It’s a noble gesture, but one that will have little sting or impact.
Tonight, fans are to meet for the “Citi Field Sit Out,’’ in which the organizers got their message across on the Internet to meet at the ballpark to express their displeasure at the Mets organization by boycotting the game.
The gesture is symbolic and won’t create change simply because management has shown no inclination it wants to change. Management will laugh off the boycott because it already has their money.
As the Mets become more irrelevant heading into September, it should be realized there is little to be done to energize an alienated fan base for the remainder of the season. There is only one gesture symbolic enough for the fans to appreciate there could be a real change and it’s not the firing of Jerry Manuel or Omar Minaya, which could be soon enough. The only gesture the Wilpons can make to the fans that will be symbolic enough to bring about a genuine hope for change would be cutting Oliver Perez.
It will say things will be different.
Manuel and Minaya could be gone, but if the same group of underachieving players is around, what good will it do?
And, all indications are things will be the same because without spending a dime on new players to get better, the Mets have $130 million committed to salaries for next year, with roughly $50 million earmarked for Perez, Luis Castillo – the poster boys for the Minaya regime – Carlos Beltran and Francisco Rodriguez.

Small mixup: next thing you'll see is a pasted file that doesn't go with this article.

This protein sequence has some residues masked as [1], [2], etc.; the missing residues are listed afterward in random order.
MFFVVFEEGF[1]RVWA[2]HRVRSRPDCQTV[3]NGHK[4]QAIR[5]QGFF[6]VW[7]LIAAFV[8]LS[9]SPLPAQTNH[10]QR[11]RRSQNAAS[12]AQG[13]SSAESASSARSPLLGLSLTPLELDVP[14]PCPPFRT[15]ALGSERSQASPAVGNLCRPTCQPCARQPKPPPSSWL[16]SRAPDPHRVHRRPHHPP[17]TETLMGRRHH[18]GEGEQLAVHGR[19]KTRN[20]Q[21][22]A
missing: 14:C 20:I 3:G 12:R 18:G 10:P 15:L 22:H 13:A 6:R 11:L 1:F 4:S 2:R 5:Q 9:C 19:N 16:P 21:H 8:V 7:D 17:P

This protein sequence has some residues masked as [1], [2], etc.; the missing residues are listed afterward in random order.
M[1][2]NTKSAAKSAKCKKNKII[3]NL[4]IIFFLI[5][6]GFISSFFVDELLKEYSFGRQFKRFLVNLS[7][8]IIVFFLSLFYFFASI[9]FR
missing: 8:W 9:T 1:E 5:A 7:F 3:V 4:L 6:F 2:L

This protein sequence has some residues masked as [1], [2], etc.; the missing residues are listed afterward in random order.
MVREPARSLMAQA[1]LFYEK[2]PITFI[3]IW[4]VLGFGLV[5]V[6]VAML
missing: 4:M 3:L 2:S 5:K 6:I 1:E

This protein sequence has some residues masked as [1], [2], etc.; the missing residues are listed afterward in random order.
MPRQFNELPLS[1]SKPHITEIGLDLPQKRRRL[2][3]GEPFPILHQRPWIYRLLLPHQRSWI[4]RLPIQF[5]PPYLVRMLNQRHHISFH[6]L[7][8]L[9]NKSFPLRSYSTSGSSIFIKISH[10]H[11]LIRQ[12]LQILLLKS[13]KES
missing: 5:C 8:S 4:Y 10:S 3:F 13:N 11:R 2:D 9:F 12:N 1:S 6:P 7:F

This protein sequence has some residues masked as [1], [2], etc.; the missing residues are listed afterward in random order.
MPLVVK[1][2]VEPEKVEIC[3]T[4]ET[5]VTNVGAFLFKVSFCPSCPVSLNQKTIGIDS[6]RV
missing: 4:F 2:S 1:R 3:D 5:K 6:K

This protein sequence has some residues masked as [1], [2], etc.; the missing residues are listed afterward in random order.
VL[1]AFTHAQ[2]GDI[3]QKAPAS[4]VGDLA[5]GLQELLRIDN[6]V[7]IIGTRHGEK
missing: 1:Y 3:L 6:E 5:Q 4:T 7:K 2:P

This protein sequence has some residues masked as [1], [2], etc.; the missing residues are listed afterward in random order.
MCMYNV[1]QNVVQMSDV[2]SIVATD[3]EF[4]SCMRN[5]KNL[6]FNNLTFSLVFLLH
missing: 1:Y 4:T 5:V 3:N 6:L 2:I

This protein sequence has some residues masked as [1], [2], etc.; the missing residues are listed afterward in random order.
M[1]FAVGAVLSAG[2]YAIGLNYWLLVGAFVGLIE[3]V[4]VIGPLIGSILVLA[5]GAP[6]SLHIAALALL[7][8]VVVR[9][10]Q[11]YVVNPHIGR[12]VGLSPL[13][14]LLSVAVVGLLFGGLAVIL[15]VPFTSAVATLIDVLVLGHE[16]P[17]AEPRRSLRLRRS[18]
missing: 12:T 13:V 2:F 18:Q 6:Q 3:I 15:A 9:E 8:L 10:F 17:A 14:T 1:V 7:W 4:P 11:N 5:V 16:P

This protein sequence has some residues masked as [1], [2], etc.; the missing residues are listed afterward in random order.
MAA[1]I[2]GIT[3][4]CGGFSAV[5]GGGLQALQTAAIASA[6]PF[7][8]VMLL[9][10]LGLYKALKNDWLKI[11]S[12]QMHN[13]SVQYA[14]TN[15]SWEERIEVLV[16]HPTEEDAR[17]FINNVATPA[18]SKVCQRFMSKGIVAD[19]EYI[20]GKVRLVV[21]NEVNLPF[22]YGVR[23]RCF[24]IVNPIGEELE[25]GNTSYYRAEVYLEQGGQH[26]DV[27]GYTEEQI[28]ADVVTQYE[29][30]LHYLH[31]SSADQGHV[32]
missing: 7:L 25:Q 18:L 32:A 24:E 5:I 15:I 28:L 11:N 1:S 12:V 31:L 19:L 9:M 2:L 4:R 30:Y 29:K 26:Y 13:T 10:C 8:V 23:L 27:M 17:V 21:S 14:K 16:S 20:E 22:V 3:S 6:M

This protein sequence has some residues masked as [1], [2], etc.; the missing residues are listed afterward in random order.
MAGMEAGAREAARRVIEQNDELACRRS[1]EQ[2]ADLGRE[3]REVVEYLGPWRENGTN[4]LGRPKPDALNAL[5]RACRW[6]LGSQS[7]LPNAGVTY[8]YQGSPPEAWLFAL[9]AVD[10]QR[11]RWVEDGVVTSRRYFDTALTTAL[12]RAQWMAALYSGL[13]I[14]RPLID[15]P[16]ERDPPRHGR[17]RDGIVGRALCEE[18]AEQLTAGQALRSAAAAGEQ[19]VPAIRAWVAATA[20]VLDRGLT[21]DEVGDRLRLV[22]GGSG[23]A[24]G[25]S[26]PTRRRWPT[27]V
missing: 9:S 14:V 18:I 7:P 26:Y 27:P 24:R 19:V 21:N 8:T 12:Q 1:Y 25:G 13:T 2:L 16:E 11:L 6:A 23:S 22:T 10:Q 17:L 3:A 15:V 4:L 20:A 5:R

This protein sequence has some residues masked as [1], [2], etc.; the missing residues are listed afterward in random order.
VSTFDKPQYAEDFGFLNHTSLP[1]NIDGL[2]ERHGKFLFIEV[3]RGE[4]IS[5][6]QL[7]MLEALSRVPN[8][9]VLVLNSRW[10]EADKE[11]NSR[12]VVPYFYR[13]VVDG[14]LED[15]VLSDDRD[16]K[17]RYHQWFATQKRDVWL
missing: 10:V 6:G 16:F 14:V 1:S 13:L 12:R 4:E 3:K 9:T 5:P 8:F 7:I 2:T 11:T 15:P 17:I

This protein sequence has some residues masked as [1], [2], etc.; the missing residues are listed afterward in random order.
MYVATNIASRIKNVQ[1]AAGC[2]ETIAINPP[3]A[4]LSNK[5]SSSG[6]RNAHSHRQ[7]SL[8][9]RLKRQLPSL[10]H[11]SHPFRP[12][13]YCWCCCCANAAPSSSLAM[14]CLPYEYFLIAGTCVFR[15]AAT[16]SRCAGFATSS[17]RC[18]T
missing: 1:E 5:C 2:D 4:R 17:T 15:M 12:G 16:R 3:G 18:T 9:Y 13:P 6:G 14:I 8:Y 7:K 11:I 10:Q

The Mets are notorious to not wanting to throw money away, which is why they’re still paying Perez and going with a 24-man roster. The message sent to the clubhouse in keeping Perez at a time when the season was still salvageable was that of surrender.
With a trade almost impossible, next year will likely be as frustrating as this season. Any enthusiasm the team can muster for the 2011 season will be tempered by Perez’s presence, as it will signify nothing has changed for the better no matter how they dress up a new manager or youth movement.
Perez leaving might create a large enough buzz among those thinking of going to Citi Field in September, and even more importantly those on the fence about renewing season tickets, to believe there is sincerity in wanting to change.
Perez is going to get $12 million from the Mets next year either way, so it might as well be in the form of a public relations gesture.
Because without real change, the season ticket base will continue to erode, spending will be further cut, and there will be more symbolic boycotts _ and losing.
There will be more of the same.